FOR ALMOST A CENTURY, up until the 1960s, most domestic oysters hailed from back East—in the Chesapeake Bay, for instance, where weathered oystermen with gnarly beards, calloused hands and thick Eastern Shore accents harvested them with hulking underwater rakes. Today, however, odds are good that the delicacies you’re about to devour at the neighborhood oyster bar were grown in the Pacific Northwest (including British Columbia).
Our dominance of the bivalve market is partly the result of oystering’s decline on the East Coast: Overharvesting, a disease called MSX that’s been killing oysters in the mid-Atlantic for 50 years and polluted waters that contaminate the shellfish have all contributed to extremely low production there. And while the Pacific Northwest does occasionally battle outbreaks of vibrio (a bacterium that can sicken those who consume the contaminated oysters), its oyster beds remain comparatively clean.
That’s good news for anyone wanting to explore the vast “terroir,” if you will, of our region’s oysters. From Malaspina Inlet near Vancouver Island in British Columbia to Sisters Point in Hood Canal, Wash., Pacific Northwest oysters take their names from the misty peninsulas and brackish coves they inhabit. The majority of these oysters are of the same species (Crassostrea gigas), a species that’s actually indigenous to Japan. (The only oyster native to the Pacific Northwest is the Olympia oyster.) But we now also harvest the Virginica (Crassostrea virginica), a native Atlantic species, and we cultivate more Kumamotos (Crassostrea sikamea) than the Japanese. We now cultivate more Kumamotos than the Japanese.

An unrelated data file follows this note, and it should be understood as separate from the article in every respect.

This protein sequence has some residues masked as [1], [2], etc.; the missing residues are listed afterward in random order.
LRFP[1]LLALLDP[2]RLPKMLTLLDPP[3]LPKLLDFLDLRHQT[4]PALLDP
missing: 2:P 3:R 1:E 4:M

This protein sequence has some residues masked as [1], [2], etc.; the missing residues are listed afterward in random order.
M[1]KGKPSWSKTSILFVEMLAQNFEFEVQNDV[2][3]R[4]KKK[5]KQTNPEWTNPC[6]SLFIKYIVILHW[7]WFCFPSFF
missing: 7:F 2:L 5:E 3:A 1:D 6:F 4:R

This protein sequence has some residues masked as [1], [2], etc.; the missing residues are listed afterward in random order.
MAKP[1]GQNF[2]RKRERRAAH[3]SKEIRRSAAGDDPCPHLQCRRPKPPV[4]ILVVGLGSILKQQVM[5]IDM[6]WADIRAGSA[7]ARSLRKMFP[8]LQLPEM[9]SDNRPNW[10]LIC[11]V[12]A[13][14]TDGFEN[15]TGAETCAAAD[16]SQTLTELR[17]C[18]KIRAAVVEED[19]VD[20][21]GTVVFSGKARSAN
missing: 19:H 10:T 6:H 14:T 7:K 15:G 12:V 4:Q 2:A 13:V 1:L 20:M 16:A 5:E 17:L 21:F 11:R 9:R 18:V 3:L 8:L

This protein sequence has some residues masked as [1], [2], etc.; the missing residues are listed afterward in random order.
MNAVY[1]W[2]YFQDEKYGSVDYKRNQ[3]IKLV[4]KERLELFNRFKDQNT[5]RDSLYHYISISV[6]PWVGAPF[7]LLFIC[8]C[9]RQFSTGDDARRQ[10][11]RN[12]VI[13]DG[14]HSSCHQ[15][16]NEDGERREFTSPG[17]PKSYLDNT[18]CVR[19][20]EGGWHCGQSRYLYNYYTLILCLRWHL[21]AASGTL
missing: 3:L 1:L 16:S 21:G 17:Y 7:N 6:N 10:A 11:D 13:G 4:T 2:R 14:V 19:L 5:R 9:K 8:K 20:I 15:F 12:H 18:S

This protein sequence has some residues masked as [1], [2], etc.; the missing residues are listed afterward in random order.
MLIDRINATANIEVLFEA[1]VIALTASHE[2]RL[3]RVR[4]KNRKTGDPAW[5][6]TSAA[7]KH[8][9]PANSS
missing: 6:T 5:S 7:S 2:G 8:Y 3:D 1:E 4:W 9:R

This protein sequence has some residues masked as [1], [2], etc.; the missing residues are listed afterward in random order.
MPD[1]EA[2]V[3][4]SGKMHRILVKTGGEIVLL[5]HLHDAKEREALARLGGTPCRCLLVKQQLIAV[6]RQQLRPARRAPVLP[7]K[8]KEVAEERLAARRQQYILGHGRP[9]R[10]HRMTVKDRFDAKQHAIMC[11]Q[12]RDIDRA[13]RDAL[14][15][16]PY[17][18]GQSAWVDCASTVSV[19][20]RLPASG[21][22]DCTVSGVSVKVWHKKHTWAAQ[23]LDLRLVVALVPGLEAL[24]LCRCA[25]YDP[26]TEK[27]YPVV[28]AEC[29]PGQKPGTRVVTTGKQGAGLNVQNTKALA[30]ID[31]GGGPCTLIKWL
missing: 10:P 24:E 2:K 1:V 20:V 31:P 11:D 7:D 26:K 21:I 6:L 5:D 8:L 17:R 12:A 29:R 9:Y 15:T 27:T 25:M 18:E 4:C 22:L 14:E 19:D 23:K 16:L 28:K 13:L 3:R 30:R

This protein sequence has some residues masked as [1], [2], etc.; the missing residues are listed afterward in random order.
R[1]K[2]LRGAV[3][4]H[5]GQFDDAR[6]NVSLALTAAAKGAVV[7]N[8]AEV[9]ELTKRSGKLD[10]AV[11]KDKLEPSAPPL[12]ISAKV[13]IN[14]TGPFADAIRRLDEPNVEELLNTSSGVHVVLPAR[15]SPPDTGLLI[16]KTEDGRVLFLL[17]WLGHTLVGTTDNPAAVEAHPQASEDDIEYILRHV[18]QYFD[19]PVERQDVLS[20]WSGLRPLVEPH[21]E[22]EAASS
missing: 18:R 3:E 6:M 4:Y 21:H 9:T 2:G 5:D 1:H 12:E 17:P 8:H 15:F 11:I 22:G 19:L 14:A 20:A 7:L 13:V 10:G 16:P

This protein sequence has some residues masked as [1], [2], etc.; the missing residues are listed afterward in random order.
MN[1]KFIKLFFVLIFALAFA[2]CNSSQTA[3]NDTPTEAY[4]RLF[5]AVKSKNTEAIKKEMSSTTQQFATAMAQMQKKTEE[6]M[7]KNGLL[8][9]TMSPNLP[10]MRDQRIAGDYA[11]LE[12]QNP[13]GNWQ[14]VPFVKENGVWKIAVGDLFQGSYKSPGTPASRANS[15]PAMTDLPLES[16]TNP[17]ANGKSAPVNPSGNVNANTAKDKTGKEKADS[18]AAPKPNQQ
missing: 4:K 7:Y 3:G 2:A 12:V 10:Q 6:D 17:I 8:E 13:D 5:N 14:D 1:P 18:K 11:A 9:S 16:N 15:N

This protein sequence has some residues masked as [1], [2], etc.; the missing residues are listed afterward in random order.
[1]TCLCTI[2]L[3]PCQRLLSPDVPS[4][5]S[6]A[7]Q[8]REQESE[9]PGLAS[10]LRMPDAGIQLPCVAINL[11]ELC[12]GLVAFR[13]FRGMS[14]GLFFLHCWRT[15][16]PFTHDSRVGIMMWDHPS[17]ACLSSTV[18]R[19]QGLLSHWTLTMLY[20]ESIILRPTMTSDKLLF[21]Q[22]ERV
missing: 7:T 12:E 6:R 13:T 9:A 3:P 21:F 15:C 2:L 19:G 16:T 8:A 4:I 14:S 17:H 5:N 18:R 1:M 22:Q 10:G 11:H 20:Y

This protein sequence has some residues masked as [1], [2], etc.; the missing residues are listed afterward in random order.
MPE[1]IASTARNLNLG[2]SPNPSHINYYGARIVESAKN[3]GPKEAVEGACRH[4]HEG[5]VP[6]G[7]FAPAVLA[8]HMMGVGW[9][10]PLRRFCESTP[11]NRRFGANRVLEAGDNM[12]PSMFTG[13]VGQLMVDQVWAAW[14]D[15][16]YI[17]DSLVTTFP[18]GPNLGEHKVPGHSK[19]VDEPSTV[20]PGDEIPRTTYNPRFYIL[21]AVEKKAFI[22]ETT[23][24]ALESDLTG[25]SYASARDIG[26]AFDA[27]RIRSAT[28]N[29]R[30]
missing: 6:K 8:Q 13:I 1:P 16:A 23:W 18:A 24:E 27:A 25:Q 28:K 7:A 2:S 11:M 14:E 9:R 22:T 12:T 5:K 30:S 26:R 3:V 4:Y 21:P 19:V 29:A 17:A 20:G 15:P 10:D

Pacific oysters, however, lead the pack in production and can differ greatly in shape, color and especially flavor depending on which inlet provided them with nutrient-rich plankton to feed on. For example, a North Bay oyster, grown 25 miles north of Shelton, Wash., can taste aggressively briny. Maple Points, on the other hand, which grow 20 miles south of North Bay, often taste like ocean air: sweet and light, with a mild saltiness. The beds along Denman Island in British Columbia can produce creamy bivalves with an aroma that’s reminiscent of watermelon, and along Canada’s mainland, Malaspinas offer some of the most delicate meat imaginable.
But keep in mind that as the seasons change, so do the salinity of local waters and the oysters’ diet, which means that even if you’re tasting one variety repeatedly over the span of a year, in essence you’re tasting each variety for the first time. Perhaps that’s why the 19th-century food historian Jean Anthelme Brillat-Savarin once asserted that grand meals should begin with guests eating a gross of oysters apiece. If you’re counting at home, that’s 144—surely enough to sample a region’s worth of oyster terroir—but we suggest starting out with a mere dozen.